How Many Pushups Should a Female Do Per Day?
Push-ups are a basic and extremely effective arm and chest exercise. The number of push-ups a female should perform per day depends upon each woman's level of fitness (strength and endurance) and fitness goals. Your maximum number will be set in part by the time you have to invest, your body's limits and common sense. Rest is an important part of any training program. Most experts agree recovery of 24 to 48 hours is needed to give muscles the opportunity to rebuild.
If you are just starting to work out or have a very low level of fitness, you should begin slowly until your body acclimates to exercise. Trying to accomplish too much, too soon can lead to an injury and put undue stress and strain on your body.
Beginners should start with modified push-ups, sometimes called girl push-ups, knee push-ups or alternative push-ups. To perform them, place your arms in the traditional push-up position (with your body parallel to the floor and your hands under your shoulders or slightly wider), but instead of fully extending your legs, rest your knees on the floor. Cross your ankles if this is more comfortable. These relieve about half of the load you would lift in a traditional push-up.
Begin with a single set of 10 push-ups. If this is far too easy or you are ready to advance, add sets. Aim to perform two or three sets per session.
If you are moderately fit, you may begin with either traditional push-ups or knee push-ups, whichever is more comfortable. If you lack upper body strength, you may be able to make faster progress by performing as many traditional push-ups as you can manage (work to failure) and then switching to the easier form to round out your set or increase the number you can accomplish in one session.
Moderately fit women should begin with multiple sets (two to three minimum) of eight to 10 repetitions each.
If you are fit and have at least a moderate level of upper body strength, try moving directly into traditional push-ups. They are tough, and you may have to begin with smaller sets to progress. Start with eight to 10 repetitions. If you can perform them without losing form, increase to a second set. Add sets or add repetitions to increase your count. If you cannot finish a set, drop back into the girl push-up stance to complete that set. Aim for 50 push-ups per session.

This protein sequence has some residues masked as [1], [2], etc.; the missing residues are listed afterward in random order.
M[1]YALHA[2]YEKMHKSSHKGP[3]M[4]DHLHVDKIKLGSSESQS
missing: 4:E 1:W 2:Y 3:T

As you increase your number of repetitions, you may notice difficulties with your wrists. The weight applied and angle of pressure can be tough on this joint. If you have discomfort or feel strain, try using a set of push-up bars. Push-up bars bring your hands away from the floor. As you grip the bars, your arm enters into a more natural position for movement. The bars allow you to dip lower and protect your wrists from the more extreme angle of a traditional push-up.
If you possess a large amount of upper body strength or have achieved a higher level of consistent training, you can reach for a maximum number of push-ups or a personal best in your workouts. Fifty to 100 repetitions is considered an advanced number for fit members of either gender.
If you grow bored with your routine, you can move beyond the traditional push-up in order to further test your muscles. Single arm, Hindu and handstand push-ups are extreme versions and should be attempted only by those who have trained well.
Place a medicine ball under one hand for two-handed push-ups that will test your abs and make your chest and arms work harder to retain balance and still lift your weight.
Alternating hand placement is very effective for working out smaller muscle groups and gaining strength in different positions. One example is narrow-grip push-ups. These involve placing the hands slightly forward and together, under the upper chest.
Take extra care when doing more extreme push-ups, as injury is more likely due to the stress on muscles and joints.
- One Hundred Push Ups
- The Push-Up Push Workout
- Chest Exercises
- Kim YS, Kim DY, Ha MS. Effect of the push-up exercise at different palmar width on muscle activities. J Phys Ther Sci. 2016;28(2):446-9. doi:10.1589/jpts.28.446
- Calatayud J, Borreani S, Colado JC, et al. Muscle Activation during Push-Ups with Different Suspension Training Systems. J Sports Sci Med. 2014;13(3):502-10.
- Cugliari G, Boccia G. Core Muscle Activation in Suspension Training Exercises. J Hum Kinet. 2017;56:61-71. doi:10.1515/hukin-2017-0023